The Importance of Well Designed Work Stations

Written by  //  August 19, 2013  //  Home Office  //  Comments Off on The Importance of Well Designed Work Stations

When bosses are on the lookout for new items of office furniture, there are a number of issues that they must take into account. For example, they may well have tight budgets that they cannot afford to exceed, meaning they must succeed in getting products that represent great value for money. Also, they will no doubt want the items to look the part. Attractive office furniture can boost the appearance of working areas, which is important if firms are to make a good impression on visitors.

However, there is another and arguably more important issue for managers to consider and that is employee comfort and wellbeing. Without well-designed workstations, individuals can suffer a range of problems that have a negative impact on their health and wellbeing, as well as their ability to function effectively. Companies that ignore this issue are much more likely to find themselves subject to furniture at work complaints. They may also suffer as a result of reduced productivity, which is bad news for their bottom lines.

One man who knows all about the importance of effective furniture at work is Reid Railton. The Guardian writer noted that the introduction of mobile devices like laptops and tablets has caused problems for many people. He stated: “A lot of effort went into the ergonomics of using desktop PCs and workstations when they came into widespread use in the 1970s and 80s.” However, the same cannot be said for laptops and tablets.

Offering advice, he suggested that a workstation is not simply a PC or terminal, it is the whole working environment. The writer added: “A full workstation evaluation should include the desk and chair, any footrests and copyholders, cables, lighting, eye tests, work breaks, and training. The Guardian, for example, installed recessed ceiling lights in our Farringdon Road offices so there was no glare on screens, and raised the floors to run cables underneath. Some of us switched to headsets instead of phones (propping a phone in the crook of your neck is a really bad idea), and also bought subsidised ‘computer glasses’. These focus on screen distance (an arm’s length) without compromising for close-up or distance work.”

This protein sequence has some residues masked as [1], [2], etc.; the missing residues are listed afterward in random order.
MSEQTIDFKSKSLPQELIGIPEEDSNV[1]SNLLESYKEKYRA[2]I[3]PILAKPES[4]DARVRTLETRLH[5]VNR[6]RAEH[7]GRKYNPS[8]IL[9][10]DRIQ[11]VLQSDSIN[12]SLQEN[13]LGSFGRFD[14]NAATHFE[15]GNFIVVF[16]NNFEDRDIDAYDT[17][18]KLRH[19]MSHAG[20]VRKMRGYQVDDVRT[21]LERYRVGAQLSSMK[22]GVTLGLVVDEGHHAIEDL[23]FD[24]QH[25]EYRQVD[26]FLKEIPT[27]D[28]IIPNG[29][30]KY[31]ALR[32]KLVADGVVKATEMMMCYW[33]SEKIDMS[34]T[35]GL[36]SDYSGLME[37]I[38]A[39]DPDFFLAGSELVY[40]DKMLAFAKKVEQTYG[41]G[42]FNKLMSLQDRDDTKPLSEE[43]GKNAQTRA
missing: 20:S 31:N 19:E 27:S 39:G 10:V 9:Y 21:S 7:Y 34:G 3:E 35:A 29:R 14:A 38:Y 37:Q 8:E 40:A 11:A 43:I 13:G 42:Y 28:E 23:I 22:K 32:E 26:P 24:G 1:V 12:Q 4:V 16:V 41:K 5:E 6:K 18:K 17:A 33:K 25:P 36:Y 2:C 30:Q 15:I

In general, workers’ eyes should be roughly level with the top of their computer screens and their arms should be horizontal to their keyboards, he pointed out. Also, people’s feet should be on the floor with their hips slightly above their knees.

Bosses may want to bear this in mind when they are conducting furniture at work reviews. When it comes to laptops and tablets, people can benefit from using risers to lift their screens and from plugging in separate keyboards, Mr Railton suggested. In other words, they should treat the items as they would a desktop.

However, many individuals do not follow such tips. Commenting on this, the writer said: “In my observation, most laptop workers use them on flat desks for extended periods – even multi-billionaires do it – and this may well result in neck problems.”

By taking a measured approach to office furniture and equipment, and by conducting effective workstation assessments, managers can avoid furniture at work problems.

About the Author

View all posts by

Comments are closed.